Want to get in on the cutting edge of the new fitness craze?
Then get back to the basics!
Functional movement training is in! For more strength, power, flexibility, and agility, athletes of all ages need to train movements, not isolated muscles.
To effectively develop the nervous system for quickness, the muscular system for explosive power and the joints for stability and agility, proper training tools are a necessity!
Sportsmith offers the latest in functional training tools to maximize athleticism in all levels of fitness and types of sport.
Appropriate for all ages and ability; dual grip medicine balls are a versatile and safe training tool. The vast range of sizes and weight accommodates all fitness and strength levels. Medicine balls have a high level of practicality because so many functional movements can be performed using them. They improve range of motion, upper and lower body strength, flexibility and joint integrity.
Medicine ball drills typically combine speed and strength, which develop power, the ultimate goal of any athlete.
Numerous full body plyometric exercises can be done using dual grip medicine balls.
The long jump toss develops timing combined with explosive power, which is performed by explosively chest passing the ball immediately followed by a long jump. Walk to point of ball landing, and repeat.
The forward chest pass develops upper and lower body power by using the entire body to explosively drive the medball from the chest. This teaches the athlete to generate power from the hips and follow through with full upper and lower body extension.
To train stability and mobility in the shoulders, the side lateral toss and bent lateral toss are performed by using the shoulder girdle and core to toss the ball to the side. Performed one side at a time, weighted tosses produce balanced strength in the shoulders and greatly reduce the possibility of injury.
Used much like a discus, the spinning throw, generates and develops a tremendous amount of rotational power and speed. Standing side arm throws and rotational swings can also be performed promoting shoulder integrity and rotational strength. To work the core, rotation, and spinal stability the Russian twist is very effective. Sit up in a “V” position and pass the med ball hip to hip allowing the core to stabilize while rotating side to side.
The non-slip handles along with various weights make the rugged dual grip medicine ball ideal for a multitude of sport specific exercises that cannot be performed with other tools. They can be used indoors or out, in pairs or individually.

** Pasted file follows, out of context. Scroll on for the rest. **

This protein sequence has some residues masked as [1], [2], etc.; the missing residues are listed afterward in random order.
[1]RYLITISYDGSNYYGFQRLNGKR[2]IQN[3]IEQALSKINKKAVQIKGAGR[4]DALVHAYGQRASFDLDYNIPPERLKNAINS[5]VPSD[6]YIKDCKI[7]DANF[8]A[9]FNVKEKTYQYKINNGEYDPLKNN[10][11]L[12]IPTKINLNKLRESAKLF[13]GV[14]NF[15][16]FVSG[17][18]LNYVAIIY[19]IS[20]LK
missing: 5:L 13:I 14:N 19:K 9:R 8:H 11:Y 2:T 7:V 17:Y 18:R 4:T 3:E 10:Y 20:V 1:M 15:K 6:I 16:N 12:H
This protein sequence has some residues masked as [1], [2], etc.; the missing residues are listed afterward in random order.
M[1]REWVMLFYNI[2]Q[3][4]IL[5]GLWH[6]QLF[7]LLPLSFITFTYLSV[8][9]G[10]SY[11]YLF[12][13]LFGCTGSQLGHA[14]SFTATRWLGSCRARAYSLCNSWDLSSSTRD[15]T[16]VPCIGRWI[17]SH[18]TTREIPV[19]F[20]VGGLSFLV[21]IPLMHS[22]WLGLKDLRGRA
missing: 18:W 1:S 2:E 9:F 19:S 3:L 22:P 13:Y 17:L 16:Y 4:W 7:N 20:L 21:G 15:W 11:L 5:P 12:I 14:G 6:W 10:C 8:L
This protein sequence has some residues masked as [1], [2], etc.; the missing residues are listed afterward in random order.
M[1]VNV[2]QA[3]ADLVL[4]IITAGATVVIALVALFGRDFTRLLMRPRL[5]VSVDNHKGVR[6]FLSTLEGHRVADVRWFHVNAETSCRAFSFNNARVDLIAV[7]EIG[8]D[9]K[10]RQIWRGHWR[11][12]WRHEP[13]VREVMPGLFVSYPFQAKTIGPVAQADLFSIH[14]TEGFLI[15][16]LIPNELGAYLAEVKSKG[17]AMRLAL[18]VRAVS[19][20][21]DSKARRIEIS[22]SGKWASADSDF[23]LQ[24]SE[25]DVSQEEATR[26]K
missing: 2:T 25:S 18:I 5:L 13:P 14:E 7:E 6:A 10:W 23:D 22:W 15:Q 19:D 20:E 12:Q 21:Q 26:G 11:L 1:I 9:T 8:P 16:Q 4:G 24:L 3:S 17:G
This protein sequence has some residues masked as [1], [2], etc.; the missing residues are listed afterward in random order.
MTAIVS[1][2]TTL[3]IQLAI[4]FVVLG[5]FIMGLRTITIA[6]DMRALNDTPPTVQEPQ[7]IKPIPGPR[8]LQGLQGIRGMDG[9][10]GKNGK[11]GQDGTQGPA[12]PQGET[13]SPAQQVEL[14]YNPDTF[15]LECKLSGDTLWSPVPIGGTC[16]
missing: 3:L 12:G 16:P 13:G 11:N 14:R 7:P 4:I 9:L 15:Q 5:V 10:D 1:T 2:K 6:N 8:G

So grab a medicine ball, and take your training to the next level!
Stability balls are a fixture in virtually every training arena. They are a tried and true tool for training the entire body and accommodating virtually every fitness level, from a rehabilitation setting to elite athletes.
The strength center of the body is the “core”. Contrary to popular belief, the “core” is not just the ab muscles. The “core” is actually the abdominal muscles as well as the lower back muscles. These muscles engage to support your body in virtually every movement pattern. Whether you are sitting, running or lifting weights, your core is supporting you.
To effectively develop and strengthen the many muscles that make up the core you need a tool requiring them to all work in unison. A stability ball requires your low back and abs to work as the stabilizers as well as movers every time it is used. Not only will ball training increase your overall balance, stability, and strength but you can do full body workouts on the ball as well.
Stability balls are great home training devices. They take up very little space and you can scale the workout to your fitness level by using the ball in a variety of ways.
Full Body Exercises:
To work the upper body, place your legs on the ball and perform pushups, developing your core as well as arms and chest. Develop and shape your legs and glutes by placing the stability ball against the wall, leaning your back against the ball for support, and perform full squats with perfect posture. For more challenging hamstring development, lie supine on the floor, place heels on the ball and perform stability ball hamstring curls, holding hips high off the ground. A set of 5-8 hamstring curls paired with crunches leaving your feet on the ball is an effective combination.